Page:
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Norway's Strong Supergroup of Blackened Chaos - 86%

GuntherTheUndying, October 28th, 2008

I actually bought this CD on a wild card, wondering what lurked beneath that slipcase promising something twisted and gory. Indeed, the nun didn’t have much fun from what I perceive, but Wurdulak’s “Severed Eyes of Possession” is actually a kicky offering, even despite Killjoy forging and ruining a billion side-groups like our present squad throughout years of pointless death/black metal experimentations. Still, Wurdulak’s stellar assault upon black metal with some death metal ammunition for giggles murders unwanted expectations at point-black range, and “Severed Eyes of Possession” has the power to gouge your retinas until you finally understand Wurdulak’s philosophy of death, blood, and pure evil in metallic lineage.

Do you like blasphemous black metal that spits on Christ’s cross while defiling sacred rules of society? If so, “Severed Eyes of Possession” was made just for you! Certainly, the divided arsenal of guitarists from various spectrums of black metal leads to a nifty melt of riffs fast, bold, catchy, mid-paced, and a little touch of thrash for good measure. More importantly, the record’s vast production captures all instrumental spectrums rather impressively, whether it’s chunky bass lines or rareness upon Jehmod’s barbaric percussion of blasting and hyper-speed sweetness of stick slamming. Best song? “Unified Global Misanthropy” without question wins, as the note is a gold-medal contribution of all their brains working hard; those solos, for instance, are pure genius. Really, they’ve done a fantastic job.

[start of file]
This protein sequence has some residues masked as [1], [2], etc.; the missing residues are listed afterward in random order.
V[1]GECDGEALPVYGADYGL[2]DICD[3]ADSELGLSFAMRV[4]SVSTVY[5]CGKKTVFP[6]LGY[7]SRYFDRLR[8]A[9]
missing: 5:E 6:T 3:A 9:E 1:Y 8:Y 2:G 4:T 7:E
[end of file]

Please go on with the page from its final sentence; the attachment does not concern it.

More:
As for surprises, many folks do not know Killjoy has an extra vocalist at helm: Mayhem’s Maniac. As with both singers, they easily match their performances on grade-A materials with those signature growls and shrieks accommodating this musical macabre on unforgettable levels. Also, the Wurdulak debut featured a constant switch of lyrical ejaculators during anthems, but this item shows the team alternating between songs, essentially to fit each one’s preferred classification. Obviously, the swap is perfect in execution. Maniac’s reign throughout sub-zero black metal proves untouchable, while Killjoy’s torturous growls penetrate the realm of decency like it’s a sheet of paper; perhaps more intelligent than powerful, yet just sensational overall. If only remaining black metal “supergroup” projects could actually provide substance via music instead of popular names… *cough* TWILIGHT!!! *cough*

Well children, this does the trick, and with a hearty vengeance. Although Wurdulak isn’t breathtakingly individualistic, “Severed Eyes of Possession” acts nicely when taking black metal visions into our eternal consideration, simply because the whole band has built themselves on metal’s darkest forms in entities marked by past experiences and present burdens; chemically balanced and full of hatred, that’s Wurdulak’s sole ideology. Killjoy and crew deserve some good, loyal listeners to appreciate their enjoyable music, so why not give up a few bucks for “Severed Eyes of Possession” instead of something random or bland? This, I promise, certainly is not.

This review was written for: www.levitan-magazine.com